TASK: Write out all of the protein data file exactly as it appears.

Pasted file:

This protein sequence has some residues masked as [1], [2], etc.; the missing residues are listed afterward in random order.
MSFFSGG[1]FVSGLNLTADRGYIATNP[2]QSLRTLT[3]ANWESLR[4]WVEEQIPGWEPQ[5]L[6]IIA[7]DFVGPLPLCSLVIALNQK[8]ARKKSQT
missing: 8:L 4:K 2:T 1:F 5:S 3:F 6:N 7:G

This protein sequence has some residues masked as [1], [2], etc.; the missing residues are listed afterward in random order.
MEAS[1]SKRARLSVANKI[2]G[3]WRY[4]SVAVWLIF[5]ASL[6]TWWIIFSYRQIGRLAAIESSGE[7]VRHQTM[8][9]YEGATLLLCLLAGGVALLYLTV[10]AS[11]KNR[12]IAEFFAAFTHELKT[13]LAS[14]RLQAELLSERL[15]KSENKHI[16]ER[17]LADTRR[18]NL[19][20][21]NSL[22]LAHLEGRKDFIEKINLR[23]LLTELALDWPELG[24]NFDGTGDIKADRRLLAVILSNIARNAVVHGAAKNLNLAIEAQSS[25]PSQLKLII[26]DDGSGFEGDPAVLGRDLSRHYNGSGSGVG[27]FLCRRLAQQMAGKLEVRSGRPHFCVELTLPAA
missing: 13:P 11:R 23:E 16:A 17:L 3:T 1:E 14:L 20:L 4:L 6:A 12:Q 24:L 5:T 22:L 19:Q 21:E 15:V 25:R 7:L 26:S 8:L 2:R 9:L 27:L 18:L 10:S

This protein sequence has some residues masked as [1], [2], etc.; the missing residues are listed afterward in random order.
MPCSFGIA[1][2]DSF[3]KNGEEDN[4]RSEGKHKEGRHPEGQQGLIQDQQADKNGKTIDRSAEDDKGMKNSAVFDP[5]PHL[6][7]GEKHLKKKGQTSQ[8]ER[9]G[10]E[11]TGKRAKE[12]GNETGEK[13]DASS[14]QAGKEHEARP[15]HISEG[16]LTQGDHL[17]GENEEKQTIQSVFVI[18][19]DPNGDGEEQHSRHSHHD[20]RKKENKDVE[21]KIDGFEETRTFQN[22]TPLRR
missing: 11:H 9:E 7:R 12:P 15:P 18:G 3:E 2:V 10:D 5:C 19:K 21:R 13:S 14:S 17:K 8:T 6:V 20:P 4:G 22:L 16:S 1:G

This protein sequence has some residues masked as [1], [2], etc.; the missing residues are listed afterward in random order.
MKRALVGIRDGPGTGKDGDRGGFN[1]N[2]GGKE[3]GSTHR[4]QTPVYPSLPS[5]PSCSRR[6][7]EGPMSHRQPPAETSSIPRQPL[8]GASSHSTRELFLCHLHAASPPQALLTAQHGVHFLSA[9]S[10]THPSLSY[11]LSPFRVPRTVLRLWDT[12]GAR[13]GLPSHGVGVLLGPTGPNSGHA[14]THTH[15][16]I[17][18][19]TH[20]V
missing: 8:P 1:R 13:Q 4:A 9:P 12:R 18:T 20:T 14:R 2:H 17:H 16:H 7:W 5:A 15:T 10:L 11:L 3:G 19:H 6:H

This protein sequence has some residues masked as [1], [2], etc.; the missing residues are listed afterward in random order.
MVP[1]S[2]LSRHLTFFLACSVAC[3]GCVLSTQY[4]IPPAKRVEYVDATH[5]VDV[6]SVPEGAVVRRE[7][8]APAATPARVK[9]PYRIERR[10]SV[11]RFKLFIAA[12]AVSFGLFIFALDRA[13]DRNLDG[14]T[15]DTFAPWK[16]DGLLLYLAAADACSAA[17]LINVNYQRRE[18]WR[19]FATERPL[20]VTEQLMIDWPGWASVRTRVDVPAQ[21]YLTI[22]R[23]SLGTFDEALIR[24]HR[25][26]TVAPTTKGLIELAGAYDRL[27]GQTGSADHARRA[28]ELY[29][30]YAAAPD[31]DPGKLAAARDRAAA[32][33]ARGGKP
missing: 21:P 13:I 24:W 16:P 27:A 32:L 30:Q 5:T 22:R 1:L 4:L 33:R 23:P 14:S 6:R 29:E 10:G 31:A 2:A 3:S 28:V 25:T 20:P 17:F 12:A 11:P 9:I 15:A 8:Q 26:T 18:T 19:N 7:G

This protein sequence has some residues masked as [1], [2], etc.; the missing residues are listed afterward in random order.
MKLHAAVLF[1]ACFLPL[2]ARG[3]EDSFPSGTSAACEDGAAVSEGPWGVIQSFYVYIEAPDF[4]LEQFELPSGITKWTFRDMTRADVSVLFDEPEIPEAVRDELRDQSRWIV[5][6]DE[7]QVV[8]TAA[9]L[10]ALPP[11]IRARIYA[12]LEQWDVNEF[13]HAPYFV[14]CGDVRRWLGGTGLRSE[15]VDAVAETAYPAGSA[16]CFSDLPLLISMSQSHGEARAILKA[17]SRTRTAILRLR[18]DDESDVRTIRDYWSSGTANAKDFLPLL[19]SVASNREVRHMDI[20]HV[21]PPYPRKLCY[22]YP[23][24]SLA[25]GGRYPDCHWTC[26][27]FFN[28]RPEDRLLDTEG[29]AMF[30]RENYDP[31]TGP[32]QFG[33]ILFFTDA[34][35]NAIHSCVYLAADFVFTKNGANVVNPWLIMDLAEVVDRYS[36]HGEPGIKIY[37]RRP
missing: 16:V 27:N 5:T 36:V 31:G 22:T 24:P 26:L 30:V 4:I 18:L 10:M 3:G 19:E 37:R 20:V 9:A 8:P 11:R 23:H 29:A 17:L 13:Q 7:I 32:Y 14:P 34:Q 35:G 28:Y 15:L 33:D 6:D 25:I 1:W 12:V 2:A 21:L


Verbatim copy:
This protein sequence has some residues masked as [1], [2], etc.; the missing residues are listed afterward in random order.
MSFFSGG[1]FVSGLNLTADRGYIATNP[2]QSLRTLT[3]ANWESLR[4]WVEEQIPGWEPQ[5]L[6]IIA[7]DFVGPLPLCSLVIALNQK[8]ARKKSQT
missing: 8:L 4:K 2:T 1:F 5:S 3:F 6:N 7:G

This protein sequence has some residues masked as [1], [2], etc.; the missing residues are listed afterward in random order.
MEAS[1]SKRARLSVANKI[2]G[3]WRY[4]SVAVWLIF[5]ASL[6]TWWIIFSYRQIGRLAAIESSGE[7]VRHQTM[8][9]YEGATLLLCLLAGGVALLYLTV[10]AS[11]KNR[12]IAEFFAAFTHELKT[13]LAS[14]RLQAELLSERL[15]KSENKHI[16]ER[17]LADTRR[18]NL[19][20][21]NSL[22]LAHLEGRKDFIEKINLR[23]LLTELALDWPELG[24]NFDGTGDIKADRRLLAVILSNIARNAVVHGAAKNLNLAIEAQSS[25]PSQLKLII[26]DDGSGFEGDPAVLGRDLSRHYNGSGSGVG[27]FLCRRLAQQMAGKLEVRSGRPHFCVELTLPAA
missing: 13:P 11:R 23:E 16:A 17:L 3:T 1:E 14:L 20:L 4:L 6:A 12:Q 24:L 5:T 22:L 19:Q 21:E 15:V 25:R 7:L 26:S 8:L 2:R 9:L 27:L 18:L 10:S

This protein sequence has some residues masked as [1], [2], etc.; the missing residues are listed afterward in random order.
MPCSFGIA[1][2]DSF[3]KNGEEDN[4]RSEGKHKEGRHPEGQQGLIQDQQADKNGKTIDRSAEDDKGMKNSAVFDP[5]PHL[6][7]GEKHLKKKGQTSQ[8]ER[9]G[10]E[11]TGKRAKE[12]GNETGEK[13]DASS[14]QAGKEHEARP[15]HISEG[16]LTQGDHL[17]GENEEKQTIQSVFVI[18][19]DPNGDGEEQHSRHSHHD[20]RKKENKDVE[21]KIDGFEETRTFQN[22]TPLRR
missing: 11:H 9:E 7:R 12:P 15:P 18:G 3:E 2:V 10:D 5:C 19:K 21:R 13:S 14:S 17:K 8:T 6:V 20:P 4:G 22:L 16:S 1:G

This protein sequence has some residues masked as [1], [2], etc.; the missing residues are listed afterward in random order.
MKRALVGIRDGPGTGKDGDRGGFN[1]N[2]GGKE[3]GSTHR[4]QTPVYPSLPS[5]PSCSRR[6][7]EGPMSHRQPPAETSSIPRQPL[8]GASSHSTRELFLCHLHAASPPQALLTAQHGVHFLSA[9]S[10]THPSLSY[11]LSPFRVPRTVLRLWDT[12]GAR[13]GLPSHGVGVLLGPTGPNSGHA[14]THTH[15][16]I[17][18][19]TH[20]V
missing: 8:P 1:R 13:Q 4:A 9:P 12:R 18:T 20:T 14:R 2:H 17:H 16:H 7:W 5:A 15:T 10:L 11:L 3:G 19:H 6:H

This protein sequence has some residues masked as [1], [2], etc.; the missing residues are listed afterward in random order.
MVP[1]S[2]LSRHLTFFLACSVAC[3]GCVLSTQY[4]IPPAKRVEYVDATH[5]VDV[6]SVPEGAVVRRE[7][8]APAATPARVK[9]PYRIERR[10]SV[11]RFKLFIAA[12]AVSFGLFIFALDRA[13]DRNLDG[14]T[15]DTFAPWK[16]DGLLLYLAAADACSAA[17]LINVNYQRRE[18]WR[19]FATERPL[20]VTEQLMIDWPGWASVRTRVDVPAQ[21]YLTI[22]R[23]SLGTFDEALIR[24]HR[25][26]TVAPTTKGLIELAGAYDRL[27]GQTGSADHARRA[28]ELY[29][30]YAAAPD[31]DPGKLAAARDRAAA[32][33]ARGGKP
missing: 21:P 13:I 24:W 16:P 27:A 32:L 30:Q 5:T 22:R 1:L 4:L 33:R 23:P 14:S 6:R 29:E 10:G 31:A 2:A 3:S 28:V 25:T 20:P 17:F 12:A 11:P 9:I 15:A 8:Q 26:T 18:T 19:N 7:G

This protein sequence has some residues masked as [1], [2], etc.; the missing residues are listed afterward in random order.
MKLHAAVLF[1]ACFLPL[2]ARG[3]EDSFPSGTSAACEDGAAVSEGPWGVIQSFYVYIEAPDF[4]LEQFELPSGITKWTFRDMTRADVSVLFDEPEIPEAVRDELRDQSRWIV[5][6]DE[7]QVV[8]TAA[9]L[10]ALPP[11]IRARIYA[12]LEQWDVNEF[13]HAPYFV[14]CGDVRRWLGGTGLRSE[15]VDAVAETAYPAGSA[16]CFSDLPLLISMSQSHGEARAILKA[17]SRTRTAILRLR[18]DDESDVRTIRDYWSSGTANAKDFLPLL[19]SVASNREVRHMDI[20]HV[21]PPYPRKLCY[22]YP[23][24]SLA[25]GGRYPDCHWTC[26][27]FFN[28]RPEDRLLDTEG[29]AMF[30]RENYDP[31]TGP[32]QFG[33]ILFFTDA[34][35]NAIHSCVYLAADFVFTKNGANVVNPWLIMDLAEVVDRYS[36]HGEPGIKIY[37]RRP
missing: 16:V 27:N 5:T 36:V 31:G 22:T 24:P 26:L 30:V 4:I 18:L 10:M 3:G 19:E 37:R 20:V 9:A 8:P 11:R 23:H 29:A 17:L 13:Q 7:I 32:Y 14:P 34:Q 35:G 28:Y 15:L 33:D 6:D 25:I 1:W 12:V 2:A 21:L